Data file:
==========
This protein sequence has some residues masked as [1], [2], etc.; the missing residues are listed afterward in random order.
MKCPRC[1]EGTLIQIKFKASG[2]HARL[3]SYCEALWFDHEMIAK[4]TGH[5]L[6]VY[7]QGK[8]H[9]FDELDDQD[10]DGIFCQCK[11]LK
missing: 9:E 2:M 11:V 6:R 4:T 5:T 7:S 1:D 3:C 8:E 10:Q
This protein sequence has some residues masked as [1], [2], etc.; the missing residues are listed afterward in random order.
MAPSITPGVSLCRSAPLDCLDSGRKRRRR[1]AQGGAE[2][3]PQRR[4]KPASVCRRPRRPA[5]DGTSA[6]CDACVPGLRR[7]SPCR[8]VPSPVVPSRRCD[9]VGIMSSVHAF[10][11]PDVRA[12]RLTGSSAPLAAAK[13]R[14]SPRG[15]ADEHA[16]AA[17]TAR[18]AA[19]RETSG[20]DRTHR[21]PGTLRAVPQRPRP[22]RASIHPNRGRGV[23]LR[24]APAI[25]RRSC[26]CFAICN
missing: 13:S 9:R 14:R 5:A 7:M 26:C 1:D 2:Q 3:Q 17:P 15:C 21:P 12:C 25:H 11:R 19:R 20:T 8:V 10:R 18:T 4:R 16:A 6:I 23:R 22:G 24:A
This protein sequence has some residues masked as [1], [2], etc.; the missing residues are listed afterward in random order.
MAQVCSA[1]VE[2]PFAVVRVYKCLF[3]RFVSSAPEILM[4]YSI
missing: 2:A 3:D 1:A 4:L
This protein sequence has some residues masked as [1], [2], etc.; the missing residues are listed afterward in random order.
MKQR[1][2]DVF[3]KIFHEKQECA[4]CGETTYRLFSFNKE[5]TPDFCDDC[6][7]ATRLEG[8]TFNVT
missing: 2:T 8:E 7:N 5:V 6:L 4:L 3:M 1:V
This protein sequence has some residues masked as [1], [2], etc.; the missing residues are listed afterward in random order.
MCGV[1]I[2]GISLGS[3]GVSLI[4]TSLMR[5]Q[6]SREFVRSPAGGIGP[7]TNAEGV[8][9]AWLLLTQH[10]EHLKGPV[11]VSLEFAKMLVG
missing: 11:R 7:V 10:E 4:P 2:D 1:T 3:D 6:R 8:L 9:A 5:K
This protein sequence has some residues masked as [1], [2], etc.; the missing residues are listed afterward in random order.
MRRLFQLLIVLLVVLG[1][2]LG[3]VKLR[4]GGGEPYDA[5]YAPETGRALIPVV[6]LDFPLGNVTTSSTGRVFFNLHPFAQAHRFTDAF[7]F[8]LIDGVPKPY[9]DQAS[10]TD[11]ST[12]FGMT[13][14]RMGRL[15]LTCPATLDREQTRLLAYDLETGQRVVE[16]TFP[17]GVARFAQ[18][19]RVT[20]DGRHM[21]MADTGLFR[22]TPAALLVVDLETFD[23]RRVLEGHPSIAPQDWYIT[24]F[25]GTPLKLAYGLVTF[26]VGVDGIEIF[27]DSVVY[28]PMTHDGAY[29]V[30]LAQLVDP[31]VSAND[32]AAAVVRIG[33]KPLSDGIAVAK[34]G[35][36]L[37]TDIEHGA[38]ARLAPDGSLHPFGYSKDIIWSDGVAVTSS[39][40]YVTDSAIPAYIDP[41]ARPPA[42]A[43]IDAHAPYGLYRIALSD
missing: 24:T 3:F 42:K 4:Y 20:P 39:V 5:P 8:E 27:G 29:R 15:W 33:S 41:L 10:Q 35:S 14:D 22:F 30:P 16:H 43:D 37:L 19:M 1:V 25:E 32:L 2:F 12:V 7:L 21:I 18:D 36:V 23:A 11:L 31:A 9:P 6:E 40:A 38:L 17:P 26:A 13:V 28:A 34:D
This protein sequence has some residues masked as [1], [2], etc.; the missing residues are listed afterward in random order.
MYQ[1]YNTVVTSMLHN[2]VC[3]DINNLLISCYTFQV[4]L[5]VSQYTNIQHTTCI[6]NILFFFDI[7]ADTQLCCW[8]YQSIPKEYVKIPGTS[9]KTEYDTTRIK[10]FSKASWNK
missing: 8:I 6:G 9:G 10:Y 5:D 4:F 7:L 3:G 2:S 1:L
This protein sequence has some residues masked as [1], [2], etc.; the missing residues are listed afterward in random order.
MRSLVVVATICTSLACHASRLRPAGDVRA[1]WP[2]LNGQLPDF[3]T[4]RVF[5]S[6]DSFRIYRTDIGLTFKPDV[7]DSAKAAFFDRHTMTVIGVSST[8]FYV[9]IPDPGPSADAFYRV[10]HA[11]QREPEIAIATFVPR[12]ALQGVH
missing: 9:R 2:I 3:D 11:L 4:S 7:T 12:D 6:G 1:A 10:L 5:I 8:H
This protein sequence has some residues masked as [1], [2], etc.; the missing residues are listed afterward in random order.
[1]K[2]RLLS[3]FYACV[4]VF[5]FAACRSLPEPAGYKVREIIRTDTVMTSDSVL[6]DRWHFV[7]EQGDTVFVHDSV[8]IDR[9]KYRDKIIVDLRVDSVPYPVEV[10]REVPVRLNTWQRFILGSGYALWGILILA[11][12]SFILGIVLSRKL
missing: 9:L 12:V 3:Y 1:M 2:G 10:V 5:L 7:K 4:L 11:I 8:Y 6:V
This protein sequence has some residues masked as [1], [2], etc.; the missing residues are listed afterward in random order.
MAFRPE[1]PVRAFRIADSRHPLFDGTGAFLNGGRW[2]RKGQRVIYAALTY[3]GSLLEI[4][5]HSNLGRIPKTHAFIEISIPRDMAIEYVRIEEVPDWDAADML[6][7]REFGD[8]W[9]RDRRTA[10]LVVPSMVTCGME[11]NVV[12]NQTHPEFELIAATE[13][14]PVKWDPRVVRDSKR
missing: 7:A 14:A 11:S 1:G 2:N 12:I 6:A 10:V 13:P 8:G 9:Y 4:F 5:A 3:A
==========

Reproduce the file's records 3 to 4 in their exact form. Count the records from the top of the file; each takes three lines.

This protein sequence has some residues masked as [1], [2], etc.; the missing residues are listed afterward in random order.
MAQVCSA[1]VE[2]PFAVVRVYKCLF[3]RFVSSAPEILM[4]YSI
missing: 2:A 3:D 1:A 4:L
This protein sequence has some residues masked as [1], [2], etc.; the missing residues are listed afterward in random order.
MKQR[1][2]DVF[3]KIFHEKQECA[4]CGETTYRLFSFNKE[5]TPDFCDDC[6][7]ATRLEG[8]TFNVT
missing: 2:T 8:E 7:N 5:V 6:L 4:L 3:M 1:V